Ben Rossi for Information Age: Robotics has already been deployed in manufacturing to great effect for over a decade, performing delicate and precise tasks with greater accuracy than humans.
But now cutting-edge robots and other smart machines are set to join forces with the rapidly expanding Internet of Things, which Gartner estimates will total 25 billion devices by 2020.
In healthcare, robotic services are already operating pharmacy dispensers and robotic trolleys are now deployed in a growing number of hospitals. In hospitality, robots deliver services such as drinks dispensing and automated trolley deliveries.
Robots have even made their way into education, where they are being deployed successfully as a tutor, tool or peer in learning activities.
But what impact will this large-scale adoption of robotics have on existing networks as they encounter inevitable further strain? Cont'd...
Chethan Kumar for The Times of India: India's first smart factory — moving from automation to autonomy — where machines speak with each other, is being set up in Bengaluru.
A smart factory, armed with data exchange in manufacturing and the Internet of Things (IoT) is the future and experts are calling it revolution Industry 4.0. Reports peg the smart factory industry to touch $215 billion by by 2025 and there has been no major economy in the world that is not embracing it.
And, India's very own smart factory, the first one, is making progress at the Indian Institute of Science's (IISc) Centre for Product Design and Manufacturing (CPDM) with a seed funding from The Boeing Company.
CPDM Chairman Amaresh Chakrabarti, who spoke exclusively to TOI about the project, said: "Yes, it will actually be manufacturing things here. But it will be a scaled down version, we won't have the numbers of an actual factory." As for the funding, he said: "I can only say Boeing is giving us enough to implement the project. I cannot discuss details. But the project is revolutionary. Indian factories now have automation, we've made some progress there, but here, we are talking about a facility that is autonomous, thinking and working on its own." Cont'd...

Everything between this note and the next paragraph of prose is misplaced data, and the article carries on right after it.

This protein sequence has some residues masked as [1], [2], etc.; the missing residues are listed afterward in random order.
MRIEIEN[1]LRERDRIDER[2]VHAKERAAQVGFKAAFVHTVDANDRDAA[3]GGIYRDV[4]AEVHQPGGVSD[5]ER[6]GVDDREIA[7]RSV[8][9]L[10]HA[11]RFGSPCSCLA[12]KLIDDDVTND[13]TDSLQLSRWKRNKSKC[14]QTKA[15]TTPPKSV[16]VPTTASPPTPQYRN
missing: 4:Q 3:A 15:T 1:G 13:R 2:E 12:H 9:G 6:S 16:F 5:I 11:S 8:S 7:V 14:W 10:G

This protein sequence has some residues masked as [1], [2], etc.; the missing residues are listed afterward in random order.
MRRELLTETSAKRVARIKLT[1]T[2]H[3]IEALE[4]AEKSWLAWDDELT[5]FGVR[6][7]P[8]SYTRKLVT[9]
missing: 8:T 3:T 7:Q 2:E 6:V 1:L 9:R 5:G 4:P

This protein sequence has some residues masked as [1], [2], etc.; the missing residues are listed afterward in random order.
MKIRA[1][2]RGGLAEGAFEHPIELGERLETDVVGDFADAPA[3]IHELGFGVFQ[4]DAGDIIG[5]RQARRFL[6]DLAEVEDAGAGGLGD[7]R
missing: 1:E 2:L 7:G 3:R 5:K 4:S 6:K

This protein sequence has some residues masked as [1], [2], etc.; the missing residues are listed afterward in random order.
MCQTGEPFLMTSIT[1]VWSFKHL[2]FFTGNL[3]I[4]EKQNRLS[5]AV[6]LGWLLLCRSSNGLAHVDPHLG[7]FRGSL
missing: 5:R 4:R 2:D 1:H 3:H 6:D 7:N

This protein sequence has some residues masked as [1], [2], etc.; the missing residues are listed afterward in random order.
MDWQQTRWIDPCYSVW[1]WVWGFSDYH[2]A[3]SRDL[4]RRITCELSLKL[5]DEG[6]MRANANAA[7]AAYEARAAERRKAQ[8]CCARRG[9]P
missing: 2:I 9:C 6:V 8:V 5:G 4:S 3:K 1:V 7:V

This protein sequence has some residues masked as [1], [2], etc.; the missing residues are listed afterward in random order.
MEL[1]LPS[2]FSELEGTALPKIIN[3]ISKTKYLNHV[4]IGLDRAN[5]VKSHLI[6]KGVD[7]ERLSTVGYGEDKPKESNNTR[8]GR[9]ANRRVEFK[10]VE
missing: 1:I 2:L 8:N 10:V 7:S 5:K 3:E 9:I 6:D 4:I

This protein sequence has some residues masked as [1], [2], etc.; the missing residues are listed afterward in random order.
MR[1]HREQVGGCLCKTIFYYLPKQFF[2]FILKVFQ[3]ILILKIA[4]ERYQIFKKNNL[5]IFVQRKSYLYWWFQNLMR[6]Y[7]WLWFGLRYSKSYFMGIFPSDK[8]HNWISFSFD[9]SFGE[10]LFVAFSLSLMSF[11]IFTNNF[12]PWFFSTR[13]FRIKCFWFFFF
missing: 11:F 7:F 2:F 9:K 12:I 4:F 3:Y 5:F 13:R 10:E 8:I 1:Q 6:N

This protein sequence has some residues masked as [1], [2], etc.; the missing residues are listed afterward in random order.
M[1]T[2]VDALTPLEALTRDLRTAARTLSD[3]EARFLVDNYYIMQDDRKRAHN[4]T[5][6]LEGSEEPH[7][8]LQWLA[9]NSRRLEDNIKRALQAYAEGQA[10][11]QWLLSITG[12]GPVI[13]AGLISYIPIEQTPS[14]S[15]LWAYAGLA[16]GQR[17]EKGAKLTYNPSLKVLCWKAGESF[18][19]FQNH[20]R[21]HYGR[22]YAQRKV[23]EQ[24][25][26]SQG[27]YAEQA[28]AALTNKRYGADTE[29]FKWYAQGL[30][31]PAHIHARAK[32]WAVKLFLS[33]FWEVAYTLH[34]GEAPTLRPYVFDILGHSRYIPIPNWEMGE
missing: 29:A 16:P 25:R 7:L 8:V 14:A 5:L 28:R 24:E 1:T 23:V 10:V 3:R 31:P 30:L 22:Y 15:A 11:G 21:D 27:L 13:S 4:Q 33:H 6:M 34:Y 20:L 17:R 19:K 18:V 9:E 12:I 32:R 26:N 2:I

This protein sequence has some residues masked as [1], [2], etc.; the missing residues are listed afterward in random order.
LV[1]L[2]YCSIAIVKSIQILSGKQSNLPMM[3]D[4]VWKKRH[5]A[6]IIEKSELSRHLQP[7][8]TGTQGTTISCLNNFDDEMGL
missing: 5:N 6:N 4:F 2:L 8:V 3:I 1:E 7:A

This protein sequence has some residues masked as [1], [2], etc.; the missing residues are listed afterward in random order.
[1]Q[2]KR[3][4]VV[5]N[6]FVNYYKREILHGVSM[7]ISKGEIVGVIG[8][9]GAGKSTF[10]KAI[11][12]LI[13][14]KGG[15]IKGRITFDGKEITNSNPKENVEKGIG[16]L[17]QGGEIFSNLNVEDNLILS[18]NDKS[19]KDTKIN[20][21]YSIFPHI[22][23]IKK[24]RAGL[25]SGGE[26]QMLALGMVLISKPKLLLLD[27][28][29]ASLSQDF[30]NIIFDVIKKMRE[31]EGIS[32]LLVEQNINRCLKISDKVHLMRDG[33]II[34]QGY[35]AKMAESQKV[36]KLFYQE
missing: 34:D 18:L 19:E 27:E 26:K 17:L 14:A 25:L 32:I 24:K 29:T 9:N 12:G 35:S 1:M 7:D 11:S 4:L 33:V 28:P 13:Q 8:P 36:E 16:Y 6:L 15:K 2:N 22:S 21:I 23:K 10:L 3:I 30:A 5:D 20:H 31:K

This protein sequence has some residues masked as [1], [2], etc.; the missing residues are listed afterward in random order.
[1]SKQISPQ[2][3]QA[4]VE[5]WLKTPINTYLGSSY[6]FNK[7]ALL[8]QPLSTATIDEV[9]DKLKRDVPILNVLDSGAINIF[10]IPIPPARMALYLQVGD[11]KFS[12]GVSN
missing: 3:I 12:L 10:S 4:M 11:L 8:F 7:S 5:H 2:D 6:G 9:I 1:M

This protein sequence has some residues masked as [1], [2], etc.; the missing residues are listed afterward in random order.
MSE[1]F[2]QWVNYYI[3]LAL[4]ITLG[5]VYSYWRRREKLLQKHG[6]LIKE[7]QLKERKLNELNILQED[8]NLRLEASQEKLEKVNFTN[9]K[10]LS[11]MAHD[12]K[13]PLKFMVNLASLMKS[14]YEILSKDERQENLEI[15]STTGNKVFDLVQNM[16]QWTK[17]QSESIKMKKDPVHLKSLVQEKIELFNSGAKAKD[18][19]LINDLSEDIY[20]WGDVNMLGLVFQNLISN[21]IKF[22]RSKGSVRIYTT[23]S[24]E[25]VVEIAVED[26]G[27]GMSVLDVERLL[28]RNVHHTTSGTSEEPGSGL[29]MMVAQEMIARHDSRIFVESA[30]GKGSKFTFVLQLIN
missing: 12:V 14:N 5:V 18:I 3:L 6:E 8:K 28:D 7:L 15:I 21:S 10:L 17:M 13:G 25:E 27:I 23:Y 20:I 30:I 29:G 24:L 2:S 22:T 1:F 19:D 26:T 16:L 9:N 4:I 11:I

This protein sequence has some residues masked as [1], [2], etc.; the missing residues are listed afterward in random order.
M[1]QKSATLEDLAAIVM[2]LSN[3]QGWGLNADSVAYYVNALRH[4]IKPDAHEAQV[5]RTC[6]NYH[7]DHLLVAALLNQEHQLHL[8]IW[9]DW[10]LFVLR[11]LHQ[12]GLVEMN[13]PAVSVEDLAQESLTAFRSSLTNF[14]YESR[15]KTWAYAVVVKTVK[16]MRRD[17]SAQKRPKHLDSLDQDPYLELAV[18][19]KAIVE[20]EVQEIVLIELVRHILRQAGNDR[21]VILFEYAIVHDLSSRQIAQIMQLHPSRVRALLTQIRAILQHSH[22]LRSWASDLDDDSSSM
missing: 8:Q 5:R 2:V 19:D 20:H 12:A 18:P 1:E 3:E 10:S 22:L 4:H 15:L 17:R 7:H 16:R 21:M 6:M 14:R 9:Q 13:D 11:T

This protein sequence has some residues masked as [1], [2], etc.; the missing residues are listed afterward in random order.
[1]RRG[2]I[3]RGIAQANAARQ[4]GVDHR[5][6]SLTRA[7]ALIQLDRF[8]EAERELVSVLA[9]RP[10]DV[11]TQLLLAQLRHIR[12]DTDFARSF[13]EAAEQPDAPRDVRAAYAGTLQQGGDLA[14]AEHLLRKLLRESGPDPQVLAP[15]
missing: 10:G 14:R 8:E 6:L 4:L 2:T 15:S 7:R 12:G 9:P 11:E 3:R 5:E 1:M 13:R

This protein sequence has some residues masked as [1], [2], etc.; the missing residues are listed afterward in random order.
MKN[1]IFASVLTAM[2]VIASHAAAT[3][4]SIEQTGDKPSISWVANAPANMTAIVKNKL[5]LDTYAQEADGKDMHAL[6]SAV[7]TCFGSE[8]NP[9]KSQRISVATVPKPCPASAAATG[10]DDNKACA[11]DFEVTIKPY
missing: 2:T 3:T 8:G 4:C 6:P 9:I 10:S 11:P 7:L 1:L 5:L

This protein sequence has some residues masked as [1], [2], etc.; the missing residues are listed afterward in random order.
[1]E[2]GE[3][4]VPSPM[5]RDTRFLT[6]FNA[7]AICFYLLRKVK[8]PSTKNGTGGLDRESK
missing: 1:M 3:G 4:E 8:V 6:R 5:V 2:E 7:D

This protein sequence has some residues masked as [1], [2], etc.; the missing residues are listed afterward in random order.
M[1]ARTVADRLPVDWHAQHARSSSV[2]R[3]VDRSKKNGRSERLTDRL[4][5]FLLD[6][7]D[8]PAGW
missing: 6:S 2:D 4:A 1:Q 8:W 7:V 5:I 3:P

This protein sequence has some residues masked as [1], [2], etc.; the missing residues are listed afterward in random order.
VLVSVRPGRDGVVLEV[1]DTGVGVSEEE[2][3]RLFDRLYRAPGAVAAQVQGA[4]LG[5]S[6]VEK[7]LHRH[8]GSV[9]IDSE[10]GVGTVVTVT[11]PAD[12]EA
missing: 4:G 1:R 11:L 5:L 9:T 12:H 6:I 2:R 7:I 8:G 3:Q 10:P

The New Indian Express: In a move to build the digital enterprise, the digitisation in industrial sector is set to grow to 65 percent in the next five years as it is a priority of most CEOs in the industry, according to a PwC report.
According to PwC Industry 4.0 report, more than half of the industrial companies in India are using data analytics and over 90 per cent expect data to impact their decision-making in five years.
Globally, digitisation is expected to rise to 72 per cent from 33 per cent, the report noted.
It is also noted that around 39 percent of the companies plan to invest more than 8 percent of their annual revenues in digital programmes in the next five years. Cont'd...